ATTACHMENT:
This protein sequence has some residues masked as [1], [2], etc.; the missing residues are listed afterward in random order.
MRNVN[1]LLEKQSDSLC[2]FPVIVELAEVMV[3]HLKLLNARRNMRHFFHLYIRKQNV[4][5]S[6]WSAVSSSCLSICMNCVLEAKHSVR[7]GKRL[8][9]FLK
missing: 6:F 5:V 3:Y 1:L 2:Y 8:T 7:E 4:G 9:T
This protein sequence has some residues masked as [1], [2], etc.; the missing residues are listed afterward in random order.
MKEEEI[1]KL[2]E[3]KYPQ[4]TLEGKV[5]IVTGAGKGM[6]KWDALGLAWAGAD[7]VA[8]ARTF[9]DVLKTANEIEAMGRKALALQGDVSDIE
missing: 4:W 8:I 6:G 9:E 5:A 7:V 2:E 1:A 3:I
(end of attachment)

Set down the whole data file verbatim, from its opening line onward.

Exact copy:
This protein sequence has some residues masked as [1], [2], etc.; the missing residues are listed afterward in random order.
MRNVN[1]LLEKQSDSLC[2]FPVIVELAEVMV[3]HLKLLNARRNMRHFFHLYIRKQNV[4][5]S[6]WSAVSSSCLSICMNCVLEAKHSVR[7]GKRL[8][9]FLK
missing: 6:F 5:V 3:Y 1:L 2:Y 8:T 7:E 4:G 9:T
This protein sequence has some residues masked as [1], [2], etc.; the missing residues are listed afterward in random order.
MKEEEI[1]KL[2]E[3]KYPQ[4]TLEGKV[5]IVTGAGKGM[6]KWDALGLAWAGAD[7]VA[8]ARTF[9]DVLKTANEIEAMGRKALALQGDVSDIE
missing: 4:W 8:I 6:G 9:E 5:A 7:V 2:E 1:A 3:I